https://landing.athabascau.ca/pages/view/197318/activity-theory-in-distance-education
AN OVERVIEW OF ACTIVITY THEORY
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References
Atwell, G. (2009, December 21). Vygotsky, Activity Theory and the use of tools for formal and
informal learning. [Web log comment]. Retrieved from
http://www.pontydysgu.org/2009/12/vygotsky-activity-theory-and-the-use-of-tools-forformal-and-informal-learning/
Ballantyne, P. (2004). Leontiev’s activity theory approach to psychology: Activity as the “molar
unit of life” and his “levels of psyche.” Retrieved from
http://www.igs.net/~pballan/AT.htm
Chaiklin, S. (2003). The zone of proximal development in Vygotsky’s analysis of learning and
instruction. Retrieved from
http://people.ucsc.edu/~gwells/Files/Courses_Folder/documents/chaiklin.zpd.pdf
Downes, S. (2012). Connectivism and connective knowledge: Essays on meaning and learning
networks. Retrieved from http://www.downes.ca/files/Connective_Knowledge19May2012.pdf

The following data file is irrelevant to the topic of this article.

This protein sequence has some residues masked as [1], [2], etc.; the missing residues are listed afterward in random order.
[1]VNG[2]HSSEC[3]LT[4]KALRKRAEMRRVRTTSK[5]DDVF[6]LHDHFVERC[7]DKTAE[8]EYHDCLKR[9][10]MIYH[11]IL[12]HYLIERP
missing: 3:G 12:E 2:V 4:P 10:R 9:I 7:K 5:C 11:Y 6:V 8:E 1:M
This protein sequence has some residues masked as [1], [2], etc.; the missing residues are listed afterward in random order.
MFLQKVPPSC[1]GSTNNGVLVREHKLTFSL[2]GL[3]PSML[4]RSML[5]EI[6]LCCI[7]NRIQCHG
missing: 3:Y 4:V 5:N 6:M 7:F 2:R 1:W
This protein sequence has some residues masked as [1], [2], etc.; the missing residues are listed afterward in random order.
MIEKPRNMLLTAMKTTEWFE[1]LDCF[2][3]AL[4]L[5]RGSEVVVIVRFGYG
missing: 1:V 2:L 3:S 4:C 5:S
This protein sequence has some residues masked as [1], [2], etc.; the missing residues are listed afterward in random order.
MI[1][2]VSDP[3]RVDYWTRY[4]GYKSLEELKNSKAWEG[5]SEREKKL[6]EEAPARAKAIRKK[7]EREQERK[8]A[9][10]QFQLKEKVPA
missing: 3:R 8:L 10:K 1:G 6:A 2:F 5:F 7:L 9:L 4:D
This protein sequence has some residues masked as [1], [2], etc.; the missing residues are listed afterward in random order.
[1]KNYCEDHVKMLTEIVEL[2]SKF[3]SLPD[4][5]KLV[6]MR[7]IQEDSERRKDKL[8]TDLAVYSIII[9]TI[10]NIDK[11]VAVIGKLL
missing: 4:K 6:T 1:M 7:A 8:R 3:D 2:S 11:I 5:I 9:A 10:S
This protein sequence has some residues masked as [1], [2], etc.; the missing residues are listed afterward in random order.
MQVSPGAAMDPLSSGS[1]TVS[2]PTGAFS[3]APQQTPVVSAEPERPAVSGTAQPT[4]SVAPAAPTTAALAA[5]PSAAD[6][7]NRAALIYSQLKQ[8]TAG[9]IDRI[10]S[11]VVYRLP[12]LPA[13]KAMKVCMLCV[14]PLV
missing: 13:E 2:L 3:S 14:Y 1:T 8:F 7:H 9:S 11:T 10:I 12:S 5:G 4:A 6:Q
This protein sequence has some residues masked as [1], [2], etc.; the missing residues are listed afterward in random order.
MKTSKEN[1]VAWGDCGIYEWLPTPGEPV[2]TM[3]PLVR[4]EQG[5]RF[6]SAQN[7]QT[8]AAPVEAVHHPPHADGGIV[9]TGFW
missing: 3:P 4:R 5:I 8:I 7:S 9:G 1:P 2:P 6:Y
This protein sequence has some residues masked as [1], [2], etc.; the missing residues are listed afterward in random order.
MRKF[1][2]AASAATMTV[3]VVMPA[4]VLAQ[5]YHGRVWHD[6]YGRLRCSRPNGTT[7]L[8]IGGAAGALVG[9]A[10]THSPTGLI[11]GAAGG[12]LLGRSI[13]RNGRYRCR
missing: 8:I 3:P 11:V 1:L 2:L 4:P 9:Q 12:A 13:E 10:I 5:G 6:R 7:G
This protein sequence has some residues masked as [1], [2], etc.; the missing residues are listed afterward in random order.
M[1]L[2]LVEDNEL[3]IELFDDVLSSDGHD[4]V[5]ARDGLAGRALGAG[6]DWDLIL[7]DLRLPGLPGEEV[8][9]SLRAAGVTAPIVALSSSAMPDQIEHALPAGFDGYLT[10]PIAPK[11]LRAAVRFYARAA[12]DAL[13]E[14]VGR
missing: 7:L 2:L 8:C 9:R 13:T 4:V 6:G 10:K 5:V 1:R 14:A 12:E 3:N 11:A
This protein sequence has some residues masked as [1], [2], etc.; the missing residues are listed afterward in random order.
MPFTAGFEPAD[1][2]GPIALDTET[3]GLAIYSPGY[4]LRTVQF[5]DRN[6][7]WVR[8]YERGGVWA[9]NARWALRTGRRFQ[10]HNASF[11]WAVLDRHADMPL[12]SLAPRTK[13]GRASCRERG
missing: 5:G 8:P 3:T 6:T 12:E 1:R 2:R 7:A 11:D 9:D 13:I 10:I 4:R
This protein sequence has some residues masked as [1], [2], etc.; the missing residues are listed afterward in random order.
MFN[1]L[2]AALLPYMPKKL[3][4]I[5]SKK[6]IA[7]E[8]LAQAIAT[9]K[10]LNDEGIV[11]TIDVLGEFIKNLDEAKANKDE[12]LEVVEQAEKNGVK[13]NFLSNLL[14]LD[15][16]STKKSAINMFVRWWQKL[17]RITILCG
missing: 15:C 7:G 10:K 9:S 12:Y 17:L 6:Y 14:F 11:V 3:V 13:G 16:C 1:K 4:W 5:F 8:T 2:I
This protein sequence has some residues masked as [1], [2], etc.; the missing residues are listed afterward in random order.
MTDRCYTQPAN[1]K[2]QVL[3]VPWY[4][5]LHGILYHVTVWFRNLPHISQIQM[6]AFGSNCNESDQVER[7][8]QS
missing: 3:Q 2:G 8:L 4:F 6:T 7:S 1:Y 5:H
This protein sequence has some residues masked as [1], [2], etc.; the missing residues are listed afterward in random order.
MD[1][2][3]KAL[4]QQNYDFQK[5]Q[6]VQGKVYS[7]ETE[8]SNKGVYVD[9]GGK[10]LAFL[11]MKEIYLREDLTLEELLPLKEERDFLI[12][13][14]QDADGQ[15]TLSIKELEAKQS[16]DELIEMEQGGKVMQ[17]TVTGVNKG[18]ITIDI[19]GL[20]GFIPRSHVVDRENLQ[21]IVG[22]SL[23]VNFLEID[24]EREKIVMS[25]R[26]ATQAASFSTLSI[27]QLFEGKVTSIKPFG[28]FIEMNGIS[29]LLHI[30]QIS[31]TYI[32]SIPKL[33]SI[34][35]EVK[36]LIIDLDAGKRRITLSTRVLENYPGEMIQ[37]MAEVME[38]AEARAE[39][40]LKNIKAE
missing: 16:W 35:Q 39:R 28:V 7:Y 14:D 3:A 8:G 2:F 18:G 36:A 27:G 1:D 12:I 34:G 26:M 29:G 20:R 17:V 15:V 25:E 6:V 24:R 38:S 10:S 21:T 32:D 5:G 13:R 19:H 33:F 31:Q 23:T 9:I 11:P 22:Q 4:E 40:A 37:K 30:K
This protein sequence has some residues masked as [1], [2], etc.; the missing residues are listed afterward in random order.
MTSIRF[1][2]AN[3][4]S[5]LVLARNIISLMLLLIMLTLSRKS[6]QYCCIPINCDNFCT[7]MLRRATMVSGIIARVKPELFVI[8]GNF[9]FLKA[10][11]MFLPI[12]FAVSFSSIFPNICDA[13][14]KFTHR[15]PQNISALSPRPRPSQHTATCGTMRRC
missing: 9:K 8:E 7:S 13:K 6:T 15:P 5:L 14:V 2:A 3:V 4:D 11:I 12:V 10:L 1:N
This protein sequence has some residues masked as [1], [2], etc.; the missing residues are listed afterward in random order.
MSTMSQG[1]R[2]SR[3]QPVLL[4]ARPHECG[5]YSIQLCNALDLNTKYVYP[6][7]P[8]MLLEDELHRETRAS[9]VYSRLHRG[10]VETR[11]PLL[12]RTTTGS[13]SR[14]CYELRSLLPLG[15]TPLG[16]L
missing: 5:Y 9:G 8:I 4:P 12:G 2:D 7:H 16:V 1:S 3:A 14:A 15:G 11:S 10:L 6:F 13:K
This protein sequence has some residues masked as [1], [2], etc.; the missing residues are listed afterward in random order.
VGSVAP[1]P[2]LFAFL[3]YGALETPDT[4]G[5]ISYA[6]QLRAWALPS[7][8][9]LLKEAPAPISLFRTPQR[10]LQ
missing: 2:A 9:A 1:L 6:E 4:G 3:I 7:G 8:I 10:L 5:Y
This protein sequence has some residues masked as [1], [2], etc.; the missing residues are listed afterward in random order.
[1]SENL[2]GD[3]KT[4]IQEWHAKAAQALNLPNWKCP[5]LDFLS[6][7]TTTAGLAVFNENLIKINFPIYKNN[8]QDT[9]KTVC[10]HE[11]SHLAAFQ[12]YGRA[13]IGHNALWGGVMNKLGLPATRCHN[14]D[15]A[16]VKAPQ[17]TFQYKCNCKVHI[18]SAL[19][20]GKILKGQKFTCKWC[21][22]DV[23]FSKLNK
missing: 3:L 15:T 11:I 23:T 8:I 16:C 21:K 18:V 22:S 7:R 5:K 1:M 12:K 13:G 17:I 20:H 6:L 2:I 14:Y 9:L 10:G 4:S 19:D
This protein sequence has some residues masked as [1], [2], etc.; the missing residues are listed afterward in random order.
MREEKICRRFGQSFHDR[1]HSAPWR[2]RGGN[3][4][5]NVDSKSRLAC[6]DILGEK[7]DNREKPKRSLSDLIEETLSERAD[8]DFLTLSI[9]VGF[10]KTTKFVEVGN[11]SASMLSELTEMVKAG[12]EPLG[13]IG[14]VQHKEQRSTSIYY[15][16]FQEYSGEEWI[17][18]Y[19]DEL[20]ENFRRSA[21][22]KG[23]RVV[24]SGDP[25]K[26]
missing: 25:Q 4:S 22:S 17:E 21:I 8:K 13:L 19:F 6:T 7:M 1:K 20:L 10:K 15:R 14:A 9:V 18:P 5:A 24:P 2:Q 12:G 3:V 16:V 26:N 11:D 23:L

Hoover, W. (1996). The practice implications of constructivism. SEDL Letter, 9(3). Retrieved
from http://www.sedl.org/pubs/sedletter/v09n03/practice.html
Impedovo M. A. (2011). Mobile learning and Activity Theory. Journal of e-Learning and
Knowledge Society, 7(2), 103-109. Retrieved from http://jelks.maieutiche.economia.unitn.it/index.php/Je-LKS_EN/article/viewFile/525/530
Kaptelinin, V., & Nardi, B. (2006). Acting with technology: Activity theory and interaction design.
Cambridge, MA: MIT Press.
AN OVERVIEW OF ACTIVITY THEORY
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Koole, M. L., (2009). A model for framing mobile learning. In M. Ally (Ed.), Mobile learning:
Transforming the delivery of education and training, 25-47. Edmonton, AB: AU Press.